It’s not that easy, a scenario that I’d love it if it was and we had to change things up dramatically but at the end of the day, if you’re monitoring your caloric intake, you’re lifting heavy stuff, you’re working on moving correctly, you’re also accompanying it with the right kind of metabolic conditioning, you’re not just going to just magically shoot up 15 pounds a muscle. It doesn’t happen.
What I can tell you is when my wife and I first started dating, she was a big runner. She had chronic knee issues, low back tightness and one of the first things we did was just kind of played around with her training approach. She started lifting three to four days a week, switched away from some of the long runs and did more interval stuff and what’s interesting is her body weight stayed the same for probably the first four or six weeks that she was doing it and then it was like clockwork, she lost 13 pounds over the next three months.
This is what dropping her overall time devoting to exercise each week and certainly she made some dietary changes and things like that but if weight training was this evil thing that was going to bulk you up, that wouldn’t have happened. She’s at the weight right up until today, she’s a 300 pounds dead lifter. She can bang out 12 chin ups. She’s a strong girl and it’s one of those things that you buy into it and you realize that it really works and you’re kind of stuck with it for life.
Jonathan: I love it, Eric. I have no knowledge of the science here, this is purely anecdotal but rumor has it that women have a higher pain tolerance than men, and if that is true, do you think it has any impact on their ability to train? Basically they can withstand more pain so they can train, good pain here, they can train differently than men can?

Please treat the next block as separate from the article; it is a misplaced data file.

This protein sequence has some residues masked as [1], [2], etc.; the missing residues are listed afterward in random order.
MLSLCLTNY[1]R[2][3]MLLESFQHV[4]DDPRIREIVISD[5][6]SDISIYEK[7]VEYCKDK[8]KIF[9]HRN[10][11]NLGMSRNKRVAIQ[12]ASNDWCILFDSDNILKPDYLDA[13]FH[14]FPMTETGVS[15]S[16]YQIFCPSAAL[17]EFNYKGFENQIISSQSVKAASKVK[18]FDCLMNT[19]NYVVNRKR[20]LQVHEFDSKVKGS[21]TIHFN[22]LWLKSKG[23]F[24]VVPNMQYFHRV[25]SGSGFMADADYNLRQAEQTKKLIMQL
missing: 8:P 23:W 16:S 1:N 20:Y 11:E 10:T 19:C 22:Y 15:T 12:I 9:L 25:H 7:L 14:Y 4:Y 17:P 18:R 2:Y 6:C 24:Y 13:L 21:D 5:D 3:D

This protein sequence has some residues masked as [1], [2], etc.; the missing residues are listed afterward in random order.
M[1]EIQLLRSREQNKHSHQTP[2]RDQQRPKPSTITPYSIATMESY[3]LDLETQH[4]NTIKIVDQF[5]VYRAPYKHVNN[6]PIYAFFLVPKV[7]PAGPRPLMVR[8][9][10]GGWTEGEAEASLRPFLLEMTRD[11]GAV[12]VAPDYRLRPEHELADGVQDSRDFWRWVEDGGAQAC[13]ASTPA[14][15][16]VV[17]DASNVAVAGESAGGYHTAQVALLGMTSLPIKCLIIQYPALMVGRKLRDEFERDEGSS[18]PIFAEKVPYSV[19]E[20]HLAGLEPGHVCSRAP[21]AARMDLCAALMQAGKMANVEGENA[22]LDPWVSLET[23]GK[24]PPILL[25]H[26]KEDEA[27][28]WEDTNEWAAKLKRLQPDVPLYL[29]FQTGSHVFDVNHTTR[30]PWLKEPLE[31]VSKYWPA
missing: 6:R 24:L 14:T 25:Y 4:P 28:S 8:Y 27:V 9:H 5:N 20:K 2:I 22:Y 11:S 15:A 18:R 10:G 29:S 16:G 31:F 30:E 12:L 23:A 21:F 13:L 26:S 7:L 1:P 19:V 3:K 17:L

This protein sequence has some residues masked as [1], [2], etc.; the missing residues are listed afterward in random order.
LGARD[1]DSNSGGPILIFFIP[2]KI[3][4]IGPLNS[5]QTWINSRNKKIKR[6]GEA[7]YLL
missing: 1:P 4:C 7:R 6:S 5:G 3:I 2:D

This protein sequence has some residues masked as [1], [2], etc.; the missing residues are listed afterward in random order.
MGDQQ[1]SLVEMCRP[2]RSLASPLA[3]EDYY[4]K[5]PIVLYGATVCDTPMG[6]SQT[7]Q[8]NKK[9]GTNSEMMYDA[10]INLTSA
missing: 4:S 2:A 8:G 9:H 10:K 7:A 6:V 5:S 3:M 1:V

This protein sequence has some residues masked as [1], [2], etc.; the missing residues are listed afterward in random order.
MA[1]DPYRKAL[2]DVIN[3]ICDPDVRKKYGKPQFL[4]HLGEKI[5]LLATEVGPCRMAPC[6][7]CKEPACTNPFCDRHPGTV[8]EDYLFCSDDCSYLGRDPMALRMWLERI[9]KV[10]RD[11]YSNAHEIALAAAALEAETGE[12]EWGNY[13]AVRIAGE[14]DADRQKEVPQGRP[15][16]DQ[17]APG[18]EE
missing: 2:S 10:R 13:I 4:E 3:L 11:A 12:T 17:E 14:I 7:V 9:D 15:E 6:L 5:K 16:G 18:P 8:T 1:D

Eric: I think it’s an interesting question and I’m not sure there’s any research that’s been devoted to it too but yeah, I think women are a little bit less likely to speak up when something’s wrong, they are more likely to plow through things. It’s an interesting dynamic. I’ve trained high level female athletes and high level male athletes and they are dramatically different.
One thing I would tell you about most females, they would not put another 2 ½ pounds on the bar unless they are 100 percent positive about their techniques. There’s no kind of, for lack of a better term, no pissing contest with their training partners, whereas you look at men, it’s always about trying to add weight but they probably shouldn’t be adding because their technique’s off or they just don’t have the strength. They’re different in that but like I said, I think women do need more volume. I do think they need less frequent kind of back off or de-load weeks, so there are some pretty profound differences.
We know they have more joint laxity. We know they have what we call greater q angle at their hips and their knees, which probably predisposed them to greater incidence of ACL tear. There are definitely things that we need to do differently in how we train females but at the same time, for difference there, there are a lot of similarities at the same time. It’s hard to say one is entirely different than the other.
Jonathan: That makes a lot of sense, Eric and have you…What would you say would be the biggest differences, there’s an individual who wants to, and maybe the answer is well, they do the same thing. Let’s say we have an individual who wants to get stronger, they just want to get stronger, they’re happy with everything else in their life, they just want to get stronger and we have an individual who just wants to have less belly fat. What would those two individuals do differently from one another?
Eric: If one’s a male and one’s a female?
Jonathan: No, they’re both men or they’re both women but just those two different goals.
Eric: I think if you look at belly fat, it’s traditionally something hormonal that is linked more so to insulin resistance as well as high cortisol, so I think stress management is part of it, carbohydrate intake modifications are certainly a big part of it. I’d probably more extreme on the dietary side of things, as opposed to just the training side of things but you know, that’s just an individual thing. Charles Poliquin has talked a lot about region specific fat storage being indicative of you carrying your hormonal status a little bit differently.
At the same time, I think there’s also a part of us that knows that, “Hey, yeah we’re going to store our fat differently.” Everyone is going to take it off at some point, it’s just a matter of where it comes off from first. I know for me, if I want to try to drop a few pounds of body fat, the first place that looks gaunt is my face. I look like I’m dehydrated, that’s the first place it goes from.